Tuesday, September 3, 2019
Voyages in the Underworld of Orpheus Black by Marcus Sedgwick, Julian Sedgwick, illustrated by Alexis Deacon
After talking for a while, Ellis decides to remain at the pub and Harry boards a bus home. The pub then takes a direct hit from a V2 rocket and is completely demolished. The bus was also destroyed in the hit and Harry wakes up in a hospital, seriously injured. But a nagging feeling tells him that Ellis is still alive, buried in the debris of the destroyed pub and Harry decides he must venture underneath the rubble to find and save his brother. While still in hospital, Harry meets a 14-year-old girl named Agatha, who had been a Kindertransport child in 1939 and now wants to find her parents, whom she believes are now in London.
Together, a semi-delirious Harry and a determined Agatha venture forth through the bombed and burning streets of London to find the remains of the White Horse in order to rescue Ellis and reunite Agatha with her parents. Throughout their journey, Harry stops to take the time to document everything in his notebook, which already includes copious, detailed illustrations for a planned science-fiction book called Machines of War.
Harry's journey into London's underworld to reach his brother has parallels to the myth of Orpheus and his journey to the Underworld to bring his wife back from the dead. Not surprisingly, Harry's notebook entries are explained and made clear through free verse poems by a poet named Orpheus. But who Orpheus is here is a mystery (until the end, but even then, I questioned Orpheus' identity here).
Voyages in the Underworld of Orpheus Black is not an easy book to read. It can feel confusing and muddled at times, but it is so worthwhile to stick with it to the end. This is clearly an anti-war story, catching all the particular horrors of World War II, and in fact, all wars. The Sedgwick brothers have created a hero in Harry Black, which is not surprising. Apparently, their father, a Quaker, was a conscientious objector during WWII and it is clear they consider him to be a hero for taking a stand against war that was seen as almost treasonous during WWII.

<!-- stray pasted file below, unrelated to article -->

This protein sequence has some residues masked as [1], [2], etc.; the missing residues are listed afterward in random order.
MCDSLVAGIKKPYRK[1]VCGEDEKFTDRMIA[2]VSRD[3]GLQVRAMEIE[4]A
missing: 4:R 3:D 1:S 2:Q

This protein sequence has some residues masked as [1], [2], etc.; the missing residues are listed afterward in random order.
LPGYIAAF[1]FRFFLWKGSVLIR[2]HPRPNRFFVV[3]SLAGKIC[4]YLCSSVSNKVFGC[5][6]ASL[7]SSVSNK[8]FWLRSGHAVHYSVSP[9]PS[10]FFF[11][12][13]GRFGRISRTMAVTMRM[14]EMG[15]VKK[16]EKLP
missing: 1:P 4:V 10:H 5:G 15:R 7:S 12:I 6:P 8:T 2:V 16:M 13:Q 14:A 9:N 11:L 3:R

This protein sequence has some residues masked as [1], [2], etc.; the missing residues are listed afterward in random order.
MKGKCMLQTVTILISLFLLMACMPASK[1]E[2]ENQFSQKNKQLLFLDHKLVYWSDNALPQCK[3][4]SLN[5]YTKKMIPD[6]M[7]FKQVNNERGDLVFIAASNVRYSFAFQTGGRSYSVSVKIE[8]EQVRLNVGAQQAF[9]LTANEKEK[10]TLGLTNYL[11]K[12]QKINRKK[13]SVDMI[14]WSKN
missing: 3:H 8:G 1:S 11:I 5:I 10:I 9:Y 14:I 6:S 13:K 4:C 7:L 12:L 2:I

This is a carefully crafted story, part graphic novel, part verse novel, part prose novel, seemingly told from three different points of view - Harry, Orpheus, and, to a lesser degree, Ellis. Each part, each person ties into the other, adding to the story, and creating plenty of intrigue.
I found myself really caught up in Harry's first person narration, even at his most muddled, but I could have done with less of Orpheus and his songs. At times, I felt they interrupted the flow of the story too much. Also, it didn't take me long to figure out the mystery of Agatha, but maybe that was supposed to happen. After all, she pushed Harry along to act before it was too late to rescue Ellis.
Students will one day have a field day analyzing the meaning of this novel, the themes, the metaphors, the veiled references to reality contained in Harry's Machines of War work-in-progress, and the illustrations, which are so much a part of the story, don't gloss over them. The ones done in blues and whites are Harry's illustrations for his book, the black and white illustrations represent reality and belong to the story being told.
All told, I really enjoyed reading this book. It was a harrowing journey to the end but it had the kind of very satisfying, emotional ending I find appealing in books like this. And since I don't find too many really good alternative histories that take place in WWII, this was a very welcome addition to that particular genre.
This book is recommended for readers age 13
This book was an EARC received from NetGalley